I mentioned recently that I know what to do when my nemesis comes skulking around, wrecking my mood, sapping my energy, and sometimes rendering me grouchier than usual. It took me a good while to figure it out some years ago.
Your own path back to the technicolor world is unique to you, but these things help me:
Bicycling. I’ve said before and it proved true for me again over the weekend, exercise always helps. You don’t have to ride fast or far, but ride — or run or walk or do something else that suits your capabilities and makes you feel good.
Talk about it or write about it. I’ve done both, the first with Mrs. Smith and with professionals on occasion, the second right here and elsewhere. Great combination for me.
It isn’t always easy to act. Getting results can take time.
Now, back to the final edit of my new crime novel.
My nemesis had not stopped by in many months, maybe years, to remind me that it was still there, waiting. It returned almost imperceptibly.
The thing arrived in recent days like Sandburg’s fog, on little cat feet, while my attention was somewhere else. By this morning all the vibrant colors of the world had faded to black and white and then to drab shades of grey.
Sleep is a haven and waking unwelcome. Numbness is a blessing.
Now that I recognize the old signs I’d almost forgotten, I know what to do, what help I need to send this depression back to its dark lair. Maybe someday it will remain there.
For now, a little patience. Soon it will move on, and so will I.
My recent summons to jury duty came as I was nearly done writing the manuscript for North of Grand, my second crime novel. Having no idea what was on the docket, I tweeted something to this effect shortly before leaving home for the Boulder County Justice Center:
Reporting for jury duty. Potential fodder for a new crime story?
I deleted it soon after learning about the nature of the case.
As it turned out, I wasn’t among the first 44 individuals to be questioned during voir dire, so I expected to be done soon. I was wrong. Several people in that group were excused for various reasons so other names, including mine, were drawn from the pool of dozens of prospective jurors.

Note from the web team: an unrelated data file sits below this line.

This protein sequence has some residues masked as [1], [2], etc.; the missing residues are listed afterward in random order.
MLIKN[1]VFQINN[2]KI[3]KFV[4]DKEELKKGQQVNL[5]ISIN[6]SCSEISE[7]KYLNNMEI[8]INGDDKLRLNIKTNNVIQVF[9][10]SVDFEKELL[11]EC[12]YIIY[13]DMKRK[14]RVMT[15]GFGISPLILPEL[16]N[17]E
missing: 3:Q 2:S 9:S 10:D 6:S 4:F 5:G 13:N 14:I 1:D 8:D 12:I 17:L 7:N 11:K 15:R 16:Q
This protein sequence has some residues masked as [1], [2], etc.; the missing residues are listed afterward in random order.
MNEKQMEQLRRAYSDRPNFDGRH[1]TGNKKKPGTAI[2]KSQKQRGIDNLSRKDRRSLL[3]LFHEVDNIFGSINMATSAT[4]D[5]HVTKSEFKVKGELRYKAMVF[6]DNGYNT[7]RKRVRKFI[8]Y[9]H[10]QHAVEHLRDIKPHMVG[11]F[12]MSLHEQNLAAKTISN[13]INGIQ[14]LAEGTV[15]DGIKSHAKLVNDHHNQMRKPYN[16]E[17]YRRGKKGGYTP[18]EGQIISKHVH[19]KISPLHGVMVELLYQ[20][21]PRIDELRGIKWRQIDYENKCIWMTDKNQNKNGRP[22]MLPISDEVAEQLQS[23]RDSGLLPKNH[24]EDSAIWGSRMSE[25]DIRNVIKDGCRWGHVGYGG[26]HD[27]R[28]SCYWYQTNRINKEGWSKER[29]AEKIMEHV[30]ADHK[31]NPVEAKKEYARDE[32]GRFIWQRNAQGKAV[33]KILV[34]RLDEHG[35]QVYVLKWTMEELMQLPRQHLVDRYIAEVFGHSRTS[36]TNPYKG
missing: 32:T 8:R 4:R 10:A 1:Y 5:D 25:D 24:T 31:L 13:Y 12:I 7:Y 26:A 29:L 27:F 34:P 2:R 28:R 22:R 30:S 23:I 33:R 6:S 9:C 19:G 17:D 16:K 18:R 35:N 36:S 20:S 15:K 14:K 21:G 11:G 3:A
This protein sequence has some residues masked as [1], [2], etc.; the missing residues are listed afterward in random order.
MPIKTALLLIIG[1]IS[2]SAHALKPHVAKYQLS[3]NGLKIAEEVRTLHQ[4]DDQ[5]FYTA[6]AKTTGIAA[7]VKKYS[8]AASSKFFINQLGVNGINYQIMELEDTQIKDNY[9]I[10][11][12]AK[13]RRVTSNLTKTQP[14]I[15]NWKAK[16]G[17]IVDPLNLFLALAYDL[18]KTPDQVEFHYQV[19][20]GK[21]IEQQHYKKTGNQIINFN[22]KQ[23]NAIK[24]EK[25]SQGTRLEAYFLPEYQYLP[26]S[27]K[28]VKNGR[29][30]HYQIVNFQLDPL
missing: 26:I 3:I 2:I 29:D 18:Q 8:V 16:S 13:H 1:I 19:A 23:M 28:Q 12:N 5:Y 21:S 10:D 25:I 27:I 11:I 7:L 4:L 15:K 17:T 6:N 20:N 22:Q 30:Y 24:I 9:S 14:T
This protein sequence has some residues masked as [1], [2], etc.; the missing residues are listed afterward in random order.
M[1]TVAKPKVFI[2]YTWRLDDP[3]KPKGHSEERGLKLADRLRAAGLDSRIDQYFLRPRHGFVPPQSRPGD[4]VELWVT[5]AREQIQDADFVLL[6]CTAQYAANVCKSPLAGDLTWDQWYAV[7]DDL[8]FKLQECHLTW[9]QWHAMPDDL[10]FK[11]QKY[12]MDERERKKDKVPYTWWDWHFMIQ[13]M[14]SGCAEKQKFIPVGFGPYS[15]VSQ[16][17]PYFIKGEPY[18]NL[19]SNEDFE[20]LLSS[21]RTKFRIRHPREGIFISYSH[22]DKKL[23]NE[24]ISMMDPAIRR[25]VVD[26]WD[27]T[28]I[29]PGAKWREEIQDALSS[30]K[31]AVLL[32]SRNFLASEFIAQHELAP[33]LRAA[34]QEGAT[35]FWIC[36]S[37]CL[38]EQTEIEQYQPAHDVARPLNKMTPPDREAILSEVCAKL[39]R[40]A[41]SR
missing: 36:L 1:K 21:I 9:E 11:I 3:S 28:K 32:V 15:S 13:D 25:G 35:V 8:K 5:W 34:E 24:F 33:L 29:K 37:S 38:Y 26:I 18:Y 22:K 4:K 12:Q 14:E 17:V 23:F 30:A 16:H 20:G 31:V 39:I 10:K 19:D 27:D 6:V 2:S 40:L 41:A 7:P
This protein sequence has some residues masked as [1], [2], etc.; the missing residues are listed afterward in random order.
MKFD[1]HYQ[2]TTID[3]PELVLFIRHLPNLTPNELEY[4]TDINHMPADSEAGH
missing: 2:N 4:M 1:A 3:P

One of the prosecutors asked if I thought I’d be a good juror, and why. I said yes. I mentioned that I had a longtime interest in the workings of the justice system, that I’d served on a jury in a criminal trial in the past and had covered police and courthouse beats at times as a reporter.
I also mentioned writing crime fiction, just in case that might be important to anyone. The prosecutor smiled and asked if I would be using the case at hand in a story. Not directly, I said, adding that listening to real courtroom dialog again and seeing how people interact certainly could be useful in some way.
Eventually I found myself one of 16 jurors who were sworn in to serve on the panel. We could only wonder about which four of us were alternates until after the lawyers’ closing arguments. I was among the final 12 tasked with reaching a verdict.
During the three-week trial it was difficult to focus on much of anything else. I fell farther behind where I had hoped to be on my new manuscript. No urgent day-job deadlines loomed but I was able to do a few tasks some evenings and weekends.
It became almost impossible to walk by my suitcase in the basement without seeing things I cannot unsee. A touch on the shoulder or a bit of pain in my hip brought to mind the sight of a reciprocating saw and other cutting tools that were used to dismember the body of young Ashley Mead.
After reading the guilty verdicts in the courtroom and releasing us from jury duty, the judge asked us to meet with her in a conference room. She thanked us, answered a lot of questions, and asked us for feedback about the experience. We learned that there is something called vicarious trauma, and that the county would pay for two counseling sessions for each of us. The judge gave us a list of several professionals who would make time for anyone within 48 hours, and she encouraged everyone to contact one of them soon. I know I wasn’t the only juror to take advantage of the offer.
Now that the trial is over, I’m back to work on my day job, where there is no bailiff to say “all rise” before I enter a room. It’s good to be inconspicuous again.
I am also back working on my new manuscript, the second crime novel featuring Detective Red Shaw. There was no trial in Blood Solutions, and there will be no trial in North of Grand, but it will be a better story for the delay.